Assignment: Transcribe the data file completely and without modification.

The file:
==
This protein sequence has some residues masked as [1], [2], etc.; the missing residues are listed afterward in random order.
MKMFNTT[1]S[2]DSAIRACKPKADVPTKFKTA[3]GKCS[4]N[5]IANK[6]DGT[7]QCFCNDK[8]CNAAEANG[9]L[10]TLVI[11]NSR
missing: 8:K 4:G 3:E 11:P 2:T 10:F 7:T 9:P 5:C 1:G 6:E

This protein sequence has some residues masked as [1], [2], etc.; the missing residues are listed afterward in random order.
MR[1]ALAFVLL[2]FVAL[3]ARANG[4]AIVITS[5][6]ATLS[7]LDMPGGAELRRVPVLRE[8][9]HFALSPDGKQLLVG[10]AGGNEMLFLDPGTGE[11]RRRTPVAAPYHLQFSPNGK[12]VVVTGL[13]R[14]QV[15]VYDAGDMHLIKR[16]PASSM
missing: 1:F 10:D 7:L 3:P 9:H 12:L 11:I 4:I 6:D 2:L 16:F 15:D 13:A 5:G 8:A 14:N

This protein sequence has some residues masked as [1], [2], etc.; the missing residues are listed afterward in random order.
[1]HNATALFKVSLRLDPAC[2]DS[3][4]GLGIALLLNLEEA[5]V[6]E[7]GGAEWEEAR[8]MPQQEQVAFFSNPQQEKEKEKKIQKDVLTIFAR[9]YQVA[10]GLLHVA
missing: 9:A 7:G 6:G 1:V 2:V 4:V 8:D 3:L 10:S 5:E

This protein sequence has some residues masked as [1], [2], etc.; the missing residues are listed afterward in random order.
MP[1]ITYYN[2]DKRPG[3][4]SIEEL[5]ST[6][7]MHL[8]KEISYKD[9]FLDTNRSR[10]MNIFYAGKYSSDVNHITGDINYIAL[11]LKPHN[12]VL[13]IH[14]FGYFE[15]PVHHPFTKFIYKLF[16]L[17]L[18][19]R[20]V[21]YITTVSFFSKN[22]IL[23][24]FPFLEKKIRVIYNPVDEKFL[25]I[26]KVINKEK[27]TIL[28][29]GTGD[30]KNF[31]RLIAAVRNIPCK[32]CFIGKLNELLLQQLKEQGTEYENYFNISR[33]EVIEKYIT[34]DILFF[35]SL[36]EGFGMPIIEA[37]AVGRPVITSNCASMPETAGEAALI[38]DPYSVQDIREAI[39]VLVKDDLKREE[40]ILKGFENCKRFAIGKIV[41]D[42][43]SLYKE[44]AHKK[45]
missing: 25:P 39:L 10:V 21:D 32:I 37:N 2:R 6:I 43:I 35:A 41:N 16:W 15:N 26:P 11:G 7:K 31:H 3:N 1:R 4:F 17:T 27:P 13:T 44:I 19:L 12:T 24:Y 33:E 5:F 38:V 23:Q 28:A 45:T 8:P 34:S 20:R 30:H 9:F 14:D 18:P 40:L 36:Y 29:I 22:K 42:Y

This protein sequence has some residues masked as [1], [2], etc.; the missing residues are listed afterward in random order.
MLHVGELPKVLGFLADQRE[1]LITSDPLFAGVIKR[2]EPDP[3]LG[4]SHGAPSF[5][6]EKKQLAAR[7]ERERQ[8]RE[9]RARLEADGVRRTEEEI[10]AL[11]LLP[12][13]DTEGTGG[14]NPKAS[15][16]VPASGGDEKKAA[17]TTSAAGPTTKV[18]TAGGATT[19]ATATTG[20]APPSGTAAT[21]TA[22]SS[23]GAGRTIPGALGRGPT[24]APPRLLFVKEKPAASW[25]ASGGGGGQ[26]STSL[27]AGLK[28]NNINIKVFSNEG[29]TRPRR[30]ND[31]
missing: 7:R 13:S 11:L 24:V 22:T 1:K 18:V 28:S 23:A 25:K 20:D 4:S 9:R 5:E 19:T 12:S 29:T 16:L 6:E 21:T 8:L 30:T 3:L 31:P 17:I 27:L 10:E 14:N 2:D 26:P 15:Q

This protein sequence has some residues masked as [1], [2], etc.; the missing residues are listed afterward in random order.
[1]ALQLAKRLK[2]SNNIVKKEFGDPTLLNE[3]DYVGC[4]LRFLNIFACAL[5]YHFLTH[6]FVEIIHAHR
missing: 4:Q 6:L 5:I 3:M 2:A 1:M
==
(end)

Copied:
This protein sequence has some residues masked as [1], [2], etc.; the missing residues are listed afterward in random order.
MKMFNTT[1]S[2]DSAIRACKPKADVPTKFKTA[3]GKCS[4]N[5]IANK[6]DGT[7]QCFCNDK[8]CNAAEANG[9]L[10]TLVI[11]NSR
missing: 8:K 4:G 3:E 11:P 2:T 10:F 7:T 9:P 5:C 1:G 6:E

This protein sequence has some residues masked as [1], [2], etc.; the missing residues are listed afterward in random order.
MR[1]ALAFVLL[2]FVAL[3]ARANG[4]AIVITS[5][6]ATLS[7]LDMPGGAELRRVPVLRE[8][9]HFALSPDGKQLLVG[10]AGGNEMLFLDPGTGE[11]RRRTPVAAPYHLQFSPNGK[12]VVVTGL[13]R[14]QV[15]VYDAGDMHLIKR[16]PASSM
missing: 1:F 10:D 7:L 3:P 9:H 12:L 11:I 4:I 6:D 2:L 16:F 15:D 13:A 5:G 8:A 14:N

This protein sequence has some residues masked as [1], [2], etc.; the missing residues are listed afterward in random order.
[1]HNATALFKVSLRLDPAC[2]DS[3][4]GLGIALLLNLEEA[5]V[6]E[7]GGAEWEEAR[8]MPQQEQVAFFSNPQQEKEKEKKIQKDVLTIFAR[9]YQVA[10]GLLHVA
missing: 9:A 7:G 6:G 1:V 2:V 4:V 8:D 3:L 10:S 5:E

This protein sequence has some residues masked as [1], [2], etc.; the missing residues are listed afterward in random order.
MP[1]ITYYN[2]DKRPG[3][4]SIEEL[5]ST[6][7]MHL[8]KEISYKD[9]FLDTNRSR[10]MNIFYAGKYSSDVNHITGDINYIAL[11]LKPHN[12]VL[13]IH[14]FGYFE[15]PVHHPFTKFIYKLF[16]L[17]L[18][19]R[20]V[21]YITTVSFFSKN[22]IL[23][24]FPFLEKKIRVIYNPVDEKFL[25]I[26]KVINKEK[27]TIL[28][29]GTGD[30]KNF[31]RLIAAVRNIPCK[32]CFIGKLNELLLQQLKEQGTEYENYFNISR[33]EVIEKYIT[34]DILFF[35]SL[36]EGFGMPIIEA[37]AVGRPVITSNCASMPETAGEAALI[38]DPYSVQDIREAI[39]VLVKDDLKREE[40]ILKGFENCKRFAIGKIV[41]D[42][43]SLYKE[44]AHKK[45]
missing: 25:P 39:L 10:V 21:D 32:I 37:N 2:R 6:I 43:I 35:A 41:N 16:W 15:N 26:P 11:G 7:K 31:H 3:N 1:R 4:F 17:T 27:P 13:T 44:I 19:L 12:T 24:Y 33:E 5:F 38:V 23:Q 28:A 45:T 8:P 34:S 20:R 30:H 9:F 14:D 18:P 40:L 36:Y 29:I 22:K 42:Y

This protein sequence has some residues masked as [1], [2], etc.; the missing residues are listed afterward in random order.
MLHVGELPKVLGFLADQRE[1]LITSDPLFAGVIKR[2]EPDP[3]LG[4]SHGAPSF[5][6]EKKQLAAR[7]ERERQ[8]RE[9]RARLEADGVRRTEEEI[10]AL[11]LLP[12][13]DTEGTGG[14]NPKAS[15][16]VPASGGDEKKAA[17]TTSAAGPTTKV[18]TAGGATT[19]ATATTG[20]APPSGTAAT[21]TA[22]SS[23]GAGRTIPGALGRGPT[24]APPRLLFVKEKPAASW[25]ASGGGGGQ[26]STSL[27]AGLK[28]NNINIKVFSNEG[29]TRPRR[30]ND[31]
missing: 7:R 13:S 11:L 24:V 22:T 1:K 18:V 28:S 23:A 25:K 20:D 4:S 9:R 5:E 19:T 12:S 29:T 16:L 6:E 21:T 8:L 30:T 3:L 31:P 17:I 27:L 10:E 14:N 2:D 26:P 15:Q

This protein sequence has some residues masked as [1], [2], etc.; the missing residues are listed afterward in random order.
[1]ALQLAKRLK[2]SNNIVKKEFGDPTLLNE[3]DYVGC[4]LRFLNIFACAL[5]YHFLTH[6]FVEIIHAHR
missing: 4:Q 6:L 5:I 3:M 2:A 1:M